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Added factual findings not required to deny license to doctor out of practice for 15 years

On July 3, an appeals court in Tennessee upheld a decision by the state's medical board to deny the licensure application of a doctor who had maintained licensure in other states but had not actively seen patients during a recently-ended 15-year period. The court held that the board was not required to make an extensive factual finding for purposes of appellate review where the facts of the case were not in dispute.


(Perez v. Tennessee Board of Medical Examiners)

The physician in the case, Andres Perez, practiced emergency medicine for more than a decade, but in 1999, he began working for private companies in an administrative and advisory capacity, becoming board-certified in preventative medicine but ceasing any direct patient care.

In 2015, Perez filed for licensure in Tennessee, asking to be certified in emergency medicine and general practice. In an attempt to mitigate his 15 years away from patient care, Perez began participating, under supervision, as an emergency doctor in Michigan and Kentucky, eventually submitting letters of recommendation from supervising physicians at those locations.

However, the state’s Board of Medical Examiners, concerned about his lack of practice in emergency medicine and noting that his short program of reintegration into emergency medicine was simply not enough to remedy his long absence from the field, denied the application. The board did not completely rule out licensing Perez, stating that he could meet the state’s requirements if he successfully completed a formal assessment within the next year.

Perez appealed, arguing that the board had improperly failed to create a formal report of its findings sufficient for appellate review, that its decision was not supported by the evidence, and that it had improperly presumed Perez’s incompetence for practice due to his long period of inactivity.

After a state trial court held in favor of the board, Perez appealed to a state Court of Appeals in Nashville, which issued a decision affirming the denial.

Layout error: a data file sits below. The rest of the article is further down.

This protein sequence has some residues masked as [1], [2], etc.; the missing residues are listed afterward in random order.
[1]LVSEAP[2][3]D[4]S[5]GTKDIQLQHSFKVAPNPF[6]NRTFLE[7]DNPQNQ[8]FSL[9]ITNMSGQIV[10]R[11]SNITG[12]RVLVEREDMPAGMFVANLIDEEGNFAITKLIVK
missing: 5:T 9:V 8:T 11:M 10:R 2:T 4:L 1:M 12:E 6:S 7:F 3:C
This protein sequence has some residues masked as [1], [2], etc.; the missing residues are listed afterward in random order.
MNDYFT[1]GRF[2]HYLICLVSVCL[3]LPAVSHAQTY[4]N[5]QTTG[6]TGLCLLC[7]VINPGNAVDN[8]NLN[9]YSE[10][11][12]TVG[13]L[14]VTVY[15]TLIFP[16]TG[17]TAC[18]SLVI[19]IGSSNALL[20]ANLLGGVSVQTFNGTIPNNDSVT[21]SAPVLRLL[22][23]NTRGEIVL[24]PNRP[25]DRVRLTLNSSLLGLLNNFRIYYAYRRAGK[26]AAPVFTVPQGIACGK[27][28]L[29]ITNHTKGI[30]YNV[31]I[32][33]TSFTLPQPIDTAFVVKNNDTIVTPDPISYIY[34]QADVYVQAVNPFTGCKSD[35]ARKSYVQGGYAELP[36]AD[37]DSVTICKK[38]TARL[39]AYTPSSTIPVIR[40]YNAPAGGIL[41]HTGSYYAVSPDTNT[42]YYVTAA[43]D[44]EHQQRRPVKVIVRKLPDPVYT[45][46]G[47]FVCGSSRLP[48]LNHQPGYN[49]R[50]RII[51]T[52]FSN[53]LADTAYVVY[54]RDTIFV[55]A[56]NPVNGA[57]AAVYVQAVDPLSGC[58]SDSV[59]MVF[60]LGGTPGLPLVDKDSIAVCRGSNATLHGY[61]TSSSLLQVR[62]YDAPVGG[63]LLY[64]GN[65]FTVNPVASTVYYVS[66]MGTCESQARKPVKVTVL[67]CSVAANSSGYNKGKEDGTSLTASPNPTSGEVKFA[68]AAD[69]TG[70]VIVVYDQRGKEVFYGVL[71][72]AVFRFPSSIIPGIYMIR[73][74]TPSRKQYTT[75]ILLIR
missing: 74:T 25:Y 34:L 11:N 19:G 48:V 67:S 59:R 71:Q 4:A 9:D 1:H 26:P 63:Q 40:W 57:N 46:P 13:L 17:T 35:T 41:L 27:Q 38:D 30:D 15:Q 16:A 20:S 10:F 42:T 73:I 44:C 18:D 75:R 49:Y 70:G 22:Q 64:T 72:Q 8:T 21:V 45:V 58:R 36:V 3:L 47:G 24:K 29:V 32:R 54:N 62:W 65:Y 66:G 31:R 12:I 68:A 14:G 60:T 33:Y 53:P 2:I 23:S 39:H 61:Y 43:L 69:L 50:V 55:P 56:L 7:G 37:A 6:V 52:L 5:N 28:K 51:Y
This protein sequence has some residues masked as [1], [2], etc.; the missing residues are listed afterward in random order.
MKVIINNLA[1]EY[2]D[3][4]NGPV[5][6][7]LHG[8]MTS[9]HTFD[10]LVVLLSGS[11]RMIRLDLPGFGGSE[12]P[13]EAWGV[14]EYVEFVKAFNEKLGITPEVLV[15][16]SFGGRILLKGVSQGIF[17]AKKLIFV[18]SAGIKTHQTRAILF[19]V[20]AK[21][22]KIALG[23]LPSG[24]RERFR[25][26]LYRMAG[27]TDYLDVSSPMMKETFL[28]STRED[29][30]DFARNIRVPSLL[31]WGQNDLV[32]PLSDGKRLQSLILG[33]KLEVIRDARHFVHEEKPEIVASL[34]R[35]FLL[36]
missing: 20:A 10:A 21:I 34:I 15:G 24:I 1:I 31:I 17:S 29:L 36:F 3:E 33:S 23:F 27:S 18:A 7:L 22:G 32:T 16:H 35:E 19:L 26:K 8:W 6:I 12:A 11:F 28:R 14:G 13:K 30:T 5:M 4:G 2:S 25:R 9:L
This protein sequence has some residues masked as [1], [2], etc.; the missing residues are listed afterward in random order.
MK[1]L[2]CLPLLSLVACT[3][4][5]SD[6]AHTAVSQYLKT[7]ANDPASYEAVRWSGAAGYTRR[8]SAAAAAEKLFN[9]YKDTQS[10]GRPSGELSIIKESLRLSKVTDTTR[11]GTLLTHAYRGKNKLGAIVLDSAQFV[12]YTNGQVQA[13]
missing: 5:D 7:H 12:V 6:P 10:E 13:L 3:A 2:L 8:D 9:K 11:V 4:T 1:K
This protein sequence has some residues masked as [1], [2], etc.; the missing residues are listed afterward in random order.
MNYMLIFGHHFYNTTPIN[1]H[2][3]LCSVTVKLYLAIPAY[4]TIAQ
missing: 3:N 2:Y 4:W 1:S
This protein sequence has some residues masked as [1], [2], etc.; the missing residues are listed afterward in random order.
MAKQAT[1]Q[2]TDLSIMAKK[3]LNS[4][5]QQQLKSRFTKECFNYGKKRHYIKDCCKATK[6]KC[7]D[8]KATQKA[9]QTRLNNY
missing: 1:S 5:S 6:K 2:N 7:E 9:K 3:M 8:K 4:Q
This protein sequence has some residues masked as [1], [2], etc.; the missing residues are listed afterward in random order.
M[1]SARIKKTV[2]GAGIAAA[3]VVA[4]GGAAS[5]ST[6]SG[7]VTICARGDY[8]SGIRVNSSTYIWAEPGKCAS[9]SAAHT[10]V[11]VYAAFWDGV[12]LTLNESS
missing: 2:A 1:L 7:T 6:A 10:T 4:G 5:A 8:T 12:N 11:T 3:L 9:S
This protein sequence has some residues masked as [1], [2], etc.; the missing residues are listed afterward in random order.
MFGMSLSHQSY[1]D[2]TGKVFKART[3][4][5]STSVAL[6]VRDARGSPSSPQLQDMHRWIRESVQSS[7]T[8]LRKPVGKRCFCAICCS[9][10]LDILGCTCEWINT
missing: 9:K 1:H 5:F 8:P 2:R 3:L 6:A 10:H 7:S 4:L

Regarding his claim that the board maintained an inadequate record of his case for appeal, Perez argued that the board had failed to cite the specific grounds it had based its rejection on. However, the judges of the Court of Appeals disagreed, noting that “the Board clearly explained” that Perez had not seen a patient since 1999, then referred back to that fact when stating that was denying his licensure application.

That citation was simple, but no more was needed because the facts of the case were not in question, Judge Steven Stafford wrote in his opinion. “The contested case hearing at issue here was simply not the kind ‘wherein issues of fact are sharply contested and the proof is conflicting,'” wrote Judge Stafford, citing a prior case.

“Rather, here, the facts underlying Appellant’s application for licensure were never in dispute, nor were the facts regarding the approximately 15-year gap in his emergency medicine practice. The only dispute was whether based upon those facts the Appellant was qualified, in the Board’s discretion, for medical licensure in Tennessee.”

Regarding Perez’s argument that the board erred in finding that he had spent an extensive time outside of the active practice of medicine, since he had engaged in preventative medicine in an advisory capacity during the 15 years he ceased seeing patients, the court again disagreed.

“Appellant has cited no law to undermine the Board’s apparent conclusion that Appellant was required to engage in actual patient care to meet this definition,” wrote Judge Stafford. “Affording the Board the proper deference, we cannot conclude that it lacked substantial and material evidence to make this finding.”

“The record is undisputed that Appellant was not solely and directly responsible for any patient’s care for more than one and one-half decades . . . Appellant cites no law that persuades us that this decision was outside the bounds of the Board’s discretion or was not based on any sound course of reasoning or exercise of judgment, and we thus conclude that the Board’s ruling was not arbitrary and capricious.”